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A 10-year-old Colorado girl killed herself after a video of her fighting with her alleged bully was posted online and her parents believe she is a victim of “bullycide”
Bullycide is a term used to describe situations where a suicide is caused by bullying. The video of Ashawnty Davis fighting was sent to an app called Musical.ly after being recorded by a fellow student of Sunrise Elementary School in Aurora, Colorado. The video subjected the 10-year-old to more harassment and she took her life.
In the video of the fight, Ashawnty, who is wearing pink, can be seen fighting with another girl while a group of children watch. Ashawnty’s mother, Latoshia Harris, said that her daughter had confronted the girl who had allegedly been bullying her.
“I saw my daughter was scared,” Harris told news station, KDVR. “She was devastated when she found out that it had made it to Musical.ly.”
Ashawnty’s parents said that the bullying that occurred after the video started circulating became too much.
“My daughter came home two weeks later and hanged herself in the closet,” Harris said.
Ashawnty remained at the Children’s Hospital Colorado on life support for two weeks before she passed away on Wednesday morning, and now her parents are hoping to become a voice in the fight to prevent “bullycide.”
“We have to stop it and we have to stop it within our kids,” Davis said.
“I want other parents to know that it’s happening,” Harris added. “That was my baby and I love my baby and I just want mothers to listen.”
Ashawnty’s parents described her as a bright and vibrant little girl who wanted to be a WNBA star.
Ten and thousands of Hong Kong protesters flood city streets in largest rally in weeks
Source: AFP- A sea of democracy activists flooded the streets of Hong Kong Sunday in a defiant show to the city’s leaders that their movement still pulls wide public support, despite mounting violence and increasingly stark warnings from Beijing.
Hundreds of thousands of protesters carrying umbrellas poured across the heart of Hong Kong island defying torrential rain and a police order not to march from a park where they had gathered earlier for a rally.
Weeks of demonstrations have plunged the financial hub into crisis, with images of masked black-clad protesters engulfed by tear gas during street battles against riot police stunning a city once renowned for its stability.
Sunday’s action, which organisers the Civil Human Rights Front said drew more than 1.7 million in the largest rally in weeks, was billed as a return to the “peaceful” origins of the leaderless protest movement.
“It’s been a long day and we’re very tired, but to see so many people out in the rain marching for Hong Kong gives strength to everyone,” said Danny Tam, a 28-year-old graphic designer.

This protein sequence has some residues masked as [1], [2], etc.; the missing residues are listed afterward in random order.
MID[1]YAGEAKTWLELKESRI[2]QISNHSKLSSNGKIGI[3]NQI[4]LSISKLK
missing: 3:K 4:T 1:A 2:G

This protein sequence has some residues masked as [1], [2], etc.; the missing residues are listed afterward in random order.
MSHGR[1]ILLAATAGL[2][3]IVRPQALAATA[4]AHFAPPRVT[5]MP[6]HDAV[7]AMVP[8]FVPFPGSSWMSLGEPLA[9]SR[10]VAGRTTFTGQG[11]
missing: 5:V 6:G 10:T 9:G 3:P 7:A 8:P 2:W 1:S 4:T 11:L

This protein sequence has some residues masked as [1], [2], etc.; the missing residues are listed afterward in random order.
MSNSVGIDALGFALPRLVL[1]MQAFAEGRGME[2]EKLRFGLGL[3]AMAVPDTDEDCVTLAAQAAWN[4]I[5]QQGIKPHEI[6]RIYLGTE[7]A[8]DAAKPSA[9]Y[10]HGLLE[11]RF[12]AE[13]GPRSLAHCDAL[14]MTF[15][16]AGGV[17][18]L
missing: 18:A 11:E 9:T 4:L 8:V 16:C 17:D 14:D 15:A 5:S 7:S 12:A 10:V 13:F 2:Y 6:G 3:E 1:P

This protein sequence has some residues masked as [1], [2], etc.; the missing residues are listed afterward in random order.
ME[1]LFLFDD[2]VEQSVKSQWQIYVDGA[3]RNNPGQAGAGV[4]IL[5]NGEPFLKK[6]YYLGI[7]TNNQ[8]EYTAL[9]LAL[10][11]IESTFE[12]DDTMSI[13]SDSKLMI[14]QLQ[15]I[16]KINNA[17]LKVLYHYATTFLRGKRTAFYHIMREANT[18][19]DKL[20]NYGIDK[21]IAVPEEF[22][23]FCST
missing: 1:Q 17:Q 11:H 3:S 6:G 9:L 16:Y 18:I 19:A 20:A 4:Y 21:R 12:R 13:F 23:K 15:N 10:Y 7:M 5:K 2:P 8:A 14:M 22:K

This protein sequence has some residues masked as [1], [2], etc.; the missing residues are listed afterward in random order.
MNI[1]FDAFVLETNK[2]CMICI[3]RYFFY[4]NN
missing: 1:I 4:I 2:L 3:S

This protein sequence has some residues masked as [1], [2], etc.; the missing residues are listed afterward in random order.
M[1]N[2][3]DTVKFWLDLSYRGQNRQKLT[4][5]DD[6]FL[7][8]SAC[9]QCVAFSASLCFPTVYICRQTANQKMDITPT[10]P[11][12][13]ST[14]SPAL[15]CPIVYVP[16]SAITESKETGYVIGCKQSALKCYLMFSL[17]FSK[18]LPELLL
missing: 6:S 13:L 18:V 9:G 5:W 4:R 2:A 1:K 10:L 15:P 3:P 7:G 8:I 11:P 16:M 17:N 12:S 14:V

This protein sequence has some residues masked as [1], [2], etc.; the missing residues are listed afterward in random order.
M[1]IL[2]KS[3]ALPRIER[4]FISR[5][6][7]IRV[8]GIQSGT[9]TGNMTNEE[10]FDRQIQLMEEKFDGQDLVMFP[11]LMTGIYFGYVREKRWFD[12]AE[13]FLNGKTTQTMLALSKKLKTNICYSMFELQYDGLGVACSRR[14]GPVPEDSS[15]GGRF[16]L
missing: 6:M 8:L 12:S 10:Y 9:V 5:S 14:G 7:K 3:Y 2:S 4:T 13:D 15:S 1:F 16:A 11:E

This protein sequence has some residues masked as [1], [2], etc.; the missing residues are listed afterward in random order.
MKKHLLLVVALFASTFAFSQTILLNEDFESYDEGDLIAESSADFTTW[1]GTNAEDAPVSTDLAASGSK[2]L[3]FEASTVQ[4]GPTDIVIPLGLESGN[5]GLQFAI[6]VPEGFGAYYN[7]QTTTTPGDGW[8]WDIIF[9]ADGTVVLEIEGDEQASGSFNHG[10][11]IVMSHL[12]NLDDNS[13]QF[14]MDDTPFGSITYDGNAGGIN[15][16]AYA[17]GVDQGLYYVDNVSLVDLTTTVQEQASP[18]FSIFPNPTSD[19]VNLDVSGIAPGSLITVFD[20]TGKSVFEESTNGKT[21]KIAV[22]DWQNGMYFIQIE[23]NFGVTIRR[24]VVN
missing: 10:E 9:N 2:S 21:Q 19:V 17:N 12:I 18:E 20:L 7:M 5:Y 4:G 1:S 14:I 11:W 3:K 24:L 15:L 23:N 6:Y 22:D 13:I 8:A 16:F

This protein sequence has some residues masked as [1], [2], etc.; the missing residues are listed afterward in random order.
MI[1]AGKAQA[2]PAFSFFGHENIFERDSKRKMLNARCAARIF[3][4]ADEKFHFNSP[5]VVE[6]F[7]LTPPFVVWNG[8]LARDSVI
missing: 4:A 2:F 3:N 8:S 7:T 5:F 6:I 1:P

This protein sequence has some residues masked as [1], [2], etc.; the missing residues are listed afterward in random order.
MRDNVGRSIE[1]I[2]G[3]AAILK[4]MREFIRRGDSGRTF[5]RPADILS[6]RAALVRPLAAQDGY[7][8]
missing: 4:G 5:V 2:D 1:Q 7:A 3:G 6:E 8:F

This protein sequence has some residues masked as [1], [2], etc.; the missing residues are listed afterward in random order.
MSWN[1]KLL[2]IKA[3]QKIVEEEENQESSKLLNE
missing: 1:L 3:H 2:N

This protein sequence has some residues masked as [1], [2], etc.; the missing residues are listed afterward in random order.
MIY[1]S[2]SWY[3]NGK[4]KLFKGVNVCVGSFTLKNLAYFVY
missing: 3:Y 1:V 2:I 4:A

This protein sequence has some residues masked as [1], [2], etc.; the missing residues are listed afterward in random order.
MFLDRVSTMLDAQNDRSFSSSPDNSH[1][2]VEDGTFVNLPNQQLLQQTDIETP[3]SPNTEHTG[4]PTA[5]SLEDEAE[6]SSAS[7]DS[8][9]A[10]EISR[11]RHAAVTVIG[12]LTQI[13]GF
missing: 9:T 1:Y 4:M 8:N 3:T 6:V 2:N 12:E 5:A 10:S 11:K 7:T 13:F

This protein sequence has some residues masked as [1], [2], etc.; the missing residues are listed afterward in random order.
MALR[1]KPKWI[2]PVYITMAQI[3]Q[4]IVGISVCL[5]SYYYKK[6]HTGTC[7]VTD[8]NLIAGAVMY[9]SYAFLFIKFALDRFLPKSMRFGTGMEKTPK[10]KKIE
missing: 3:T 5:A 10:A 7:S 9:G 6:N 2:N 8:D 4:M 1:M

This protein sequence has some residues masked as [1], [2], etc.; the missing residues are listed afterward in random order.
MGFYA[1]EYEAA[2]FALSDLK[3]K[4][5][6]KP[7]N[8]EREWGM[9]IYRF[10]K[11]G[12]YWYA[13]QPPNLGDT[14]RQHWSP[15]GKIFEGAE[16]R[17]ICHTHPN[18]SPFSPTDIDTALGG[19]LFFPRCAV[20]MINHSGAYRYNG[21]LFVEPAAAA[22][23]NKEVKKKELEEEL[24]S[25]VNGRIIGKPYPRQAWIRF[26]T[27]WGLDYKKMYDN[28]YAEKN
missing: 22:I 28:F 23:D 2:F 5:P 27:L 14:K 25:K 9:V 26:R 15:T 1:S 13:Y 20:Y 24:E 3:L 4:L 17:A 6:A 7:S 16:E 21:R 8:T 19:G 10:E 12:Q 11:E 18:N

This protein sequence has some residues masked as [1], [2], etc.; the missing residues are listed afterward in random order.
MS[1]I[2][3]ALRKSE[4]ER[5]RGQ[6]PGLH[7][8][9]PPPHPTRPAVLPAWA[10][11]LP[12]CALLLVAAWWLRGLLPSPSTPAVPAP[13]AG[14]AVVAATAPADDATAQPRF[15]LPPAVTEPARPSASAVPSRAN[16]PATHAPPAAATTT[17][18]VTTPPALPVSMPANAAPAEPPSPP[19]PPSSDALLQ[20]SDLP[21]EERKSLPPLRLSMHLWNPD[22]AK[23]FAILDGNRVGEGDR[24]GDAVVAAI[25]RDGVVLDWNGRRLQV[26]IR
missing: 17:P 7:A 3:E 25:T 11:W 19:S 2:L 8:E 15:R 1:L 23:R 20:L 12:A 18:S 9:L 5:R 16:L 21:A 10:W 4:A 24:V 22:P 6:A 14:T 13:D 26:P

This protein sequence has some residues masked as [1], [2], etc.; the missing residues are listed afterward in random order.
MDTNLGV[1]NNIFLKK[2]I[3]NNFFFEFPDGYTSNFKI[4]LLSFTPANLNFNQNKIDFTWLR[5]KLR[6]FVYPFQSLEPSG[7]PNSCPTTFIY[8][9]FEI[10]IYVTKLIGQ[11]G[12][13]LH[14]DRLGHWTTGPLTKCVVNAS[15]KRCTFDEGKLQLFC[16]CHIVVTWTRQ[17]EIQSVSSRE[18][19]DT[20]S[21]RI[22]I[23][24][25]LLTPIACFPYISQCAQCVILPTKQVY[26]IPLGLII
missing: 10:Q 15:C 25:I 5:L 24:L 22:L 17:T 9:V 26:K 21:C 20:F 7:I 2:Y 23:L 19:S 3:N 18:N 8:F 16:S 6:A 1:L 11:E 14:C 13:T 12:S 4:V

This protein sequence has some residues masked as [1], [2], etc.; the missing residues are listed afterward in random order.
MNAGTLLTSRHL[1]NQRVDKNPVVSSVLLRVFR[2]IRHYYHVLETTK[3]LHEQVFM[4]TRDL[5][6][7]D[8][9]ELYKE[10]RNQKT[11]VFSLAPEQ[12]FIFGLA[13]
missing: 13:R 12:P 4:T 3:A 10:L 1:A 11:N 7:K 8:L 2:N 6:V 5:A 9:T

The unprecedented political crisis was sparked by opposition to a plan to allow extraditions to the Chinese mainland.
But protests have since morphed into a wider call for democratic rights in the semi-autonomous city.
Anger has been sharpened among protesters by the perceived heavy-handedness of the police who have used tear gas, baton charges and rubber bullets in incidents that have pinballed across social media.
“The police are doing things that are totally unacceptable,” said Yim, who like many of the protesters gave only one name.
“They are hurting citizens, they aren’t protecting us.”
AFP / Manan VATSYAYANATorrential rain failed to dampen the enthusiasm of protesters in Hong Kong
Communist Party-ruled mainland China has taken an increasingly hardline tone towards the protesters, decrying the “terrorist-like” actions of a violent hardcore minority among the demonstrators.
Despite the near-nightly clashes with police, the movement has won few concessions from Beijing or the city’s unelected leadership.
Hong Kong Activities face crucial weekend test after airport setback
Source: AFP- Hong Kong’s pro-democracy movement faces a major test this weekend as it tries to muster another huge crowd following criticism over a recent violent airport protest and as concerns mount over Beijing’s next move.
Ten weeks of protests have plunged the international finance hub into crisis with the communist mainland taking an increasingly hardline tone, including labelling the more violent protester actions “terrorist-like”.
Chinese state media have put out images of military personnel and armoured personnel carriers across the border in Shenzhen, while the United States has warned Beijing against sending in troops, a move many analysts say would be a reputational and economic disaster for China.
The nationalistic Global Times newspaper said there would not be a repeat of the Tiananmen Square crackdown, in which hundreds — or even thousands — are believed to have been killed, if Beijing moves to quash the protests.
“The incident in Hong Kong won’t be a repeat of the June 4th political incident in 1989,” it said, insisting the country now had more sophisticated approaches.
It was a rare reference to the bloody events, which are taboo in China.
Hong Kong’s protests were sparked by opposition to a plan to allow extraditions to the mainland, but have since morphed into a wider call for democratic rights in the semi-autonomous city.
Millions of people have hit the streets while clashes have broken out between police and small groups of hardcore protesters for 10 consecutive weekends.
For most of that time, US President Donald Trump has taken a hands-off approach to the unrest but began speaking up this week, suggesting any potential trade deal with Beijing could be upended by a violent response from the mainland.
Speaking on Thursday, Trump urged his Chinese counterpart Xi Jinping to meet protesters and solve the crisis “humanely”.
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